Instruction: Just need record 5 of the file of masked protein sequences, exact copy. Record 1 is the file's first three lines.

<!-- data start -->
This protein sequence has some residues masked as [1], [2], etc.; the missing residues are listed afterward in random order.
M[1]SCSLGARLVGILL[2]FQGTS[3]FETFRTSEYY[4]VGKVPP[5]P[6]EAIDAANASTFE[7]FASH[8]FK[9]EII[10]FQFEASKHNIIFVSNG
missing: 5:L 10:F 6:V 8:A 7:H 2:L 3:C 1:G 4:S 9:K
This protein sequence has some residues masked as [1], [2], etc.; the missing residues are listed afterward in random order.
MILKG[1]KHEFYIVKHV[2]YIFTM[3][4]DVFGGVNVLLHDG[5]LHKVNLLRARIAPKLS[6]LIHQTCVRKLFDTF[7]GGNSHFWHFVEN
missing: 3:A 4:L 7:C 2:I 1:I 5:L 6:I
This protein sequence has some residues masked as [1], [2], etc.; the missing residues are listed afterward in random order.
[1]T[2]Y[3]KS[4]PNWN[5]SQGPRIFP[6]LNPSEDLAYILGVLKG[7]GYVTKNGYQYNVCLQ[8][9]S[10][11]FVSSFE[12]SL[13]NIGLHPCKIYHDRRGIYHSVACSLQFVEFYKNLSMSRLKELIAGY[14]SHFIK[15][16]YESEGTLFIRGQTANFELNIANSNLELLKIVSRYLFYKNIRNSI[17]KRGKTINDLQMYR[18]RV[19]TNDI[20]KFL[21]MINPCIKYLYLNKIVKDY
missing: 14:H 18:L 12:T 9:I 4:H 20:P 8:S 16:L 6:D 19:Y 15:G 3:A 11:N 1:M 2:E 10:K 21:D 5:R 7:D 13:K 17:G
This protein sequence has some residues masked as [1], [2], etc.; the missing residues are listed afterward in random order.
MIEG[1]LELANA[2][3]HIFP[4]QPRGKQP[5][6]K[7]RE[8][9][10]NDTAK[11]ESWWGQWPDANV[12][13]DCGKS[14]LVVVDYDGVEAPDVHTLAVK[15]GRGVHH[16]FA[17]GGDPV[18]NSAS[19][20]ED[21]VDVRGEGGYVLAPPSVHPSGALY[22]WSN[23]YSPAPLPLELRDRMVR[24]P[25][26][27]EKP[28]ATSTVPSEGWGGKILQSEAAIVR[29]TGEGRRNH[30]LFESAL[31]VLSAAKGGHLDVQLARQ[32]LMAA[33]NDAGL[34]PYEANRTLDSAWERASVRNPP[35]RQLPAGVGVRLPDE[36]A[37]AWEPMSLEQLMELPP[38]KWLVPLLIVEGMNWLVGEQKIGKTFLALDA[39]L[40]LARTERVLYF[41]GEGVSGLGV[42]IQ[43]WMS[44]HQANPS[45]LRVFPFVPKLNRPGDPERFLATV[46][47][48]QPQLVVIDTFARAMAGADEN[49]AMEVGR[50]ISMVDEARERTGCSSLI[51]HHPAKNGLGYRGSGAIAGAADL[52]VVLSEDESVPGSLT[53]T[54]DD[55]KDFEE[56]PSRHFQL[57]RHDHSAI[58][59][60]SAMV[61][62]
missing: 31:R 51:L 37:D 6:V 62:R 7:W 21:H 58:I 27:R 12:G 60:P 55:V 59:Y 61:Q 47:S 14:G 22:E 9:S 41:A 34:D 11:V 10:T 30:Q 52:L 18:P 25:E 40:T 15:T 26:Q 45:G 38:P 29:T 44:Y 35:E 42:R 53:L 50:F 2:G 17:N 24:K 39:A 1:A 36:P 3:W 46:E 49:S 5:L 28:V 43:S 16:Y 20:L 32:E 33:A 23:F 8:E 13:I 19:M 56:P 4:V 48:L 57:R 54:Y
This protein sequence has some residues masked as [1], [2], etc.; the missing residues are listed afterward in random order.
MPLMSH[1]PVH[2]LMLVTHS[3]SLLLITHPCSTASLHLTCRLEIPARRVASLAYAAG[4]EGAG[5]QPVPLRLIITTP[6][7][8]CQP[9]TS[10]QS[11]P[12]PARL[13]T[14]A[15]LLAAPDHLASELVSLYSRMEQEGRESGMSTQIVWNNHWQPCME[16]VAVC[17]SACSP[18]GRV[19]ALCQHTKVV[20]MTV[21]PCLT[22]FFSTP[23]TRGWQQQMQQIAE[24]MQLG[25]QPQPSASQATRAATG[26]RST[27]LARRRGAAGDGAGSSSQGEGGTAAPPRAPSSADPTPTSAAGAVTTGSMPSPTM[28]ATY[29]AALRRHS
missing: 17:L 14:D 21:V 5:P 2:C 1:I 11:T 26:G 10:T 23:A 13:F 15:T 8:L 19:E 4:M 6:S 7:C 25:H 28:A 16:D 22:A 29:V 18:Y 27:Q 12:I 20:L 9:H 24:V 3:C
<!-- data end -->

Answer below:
This protein sequence has some residues masked as [1], [2], etc.; the missing residues are listed afterward in random order.
MPLMSH[1]PVH[2]LMLVTHS[3]SLLLITHPCSTASLHLTCRLEIPARRVASLAYAAG[4]EGAG[5]QPVPLRLIITTP[6][7][8]CQP[9]TS[10]QS[11]P[12]PARL[13]T[14]A[15]LLAAPDHLASELVSLYSRMEQEGRESGMSTQIVWNNHWQPCME[16]VAVC[17]SACSP[18]GRV[19]ALCQHTKVV[20]MTV[21]PCLT[22]FFSTP[23]TRGWQQQMQQIAE[24]MQLG[25]QPQPSASQATRAATG[26]RST[27]LARRRGAAGDGAGSSSQGEGGTAAPPRAPSSADPTPTSAAGAVTTGSMPSPTM[28]ATY[29]AALRRHS
missing: 17:L 14:D 21:V 5:P 2:C 1:I 11:T 26:G 10:T 23:A 13:F 15:T 8:L 19:E 4:M 6:S 7:C 25:H 28:A 16:D 22:A 29:V 18:Y 27:Q 12:I 20:L 9:H 24:V 3:C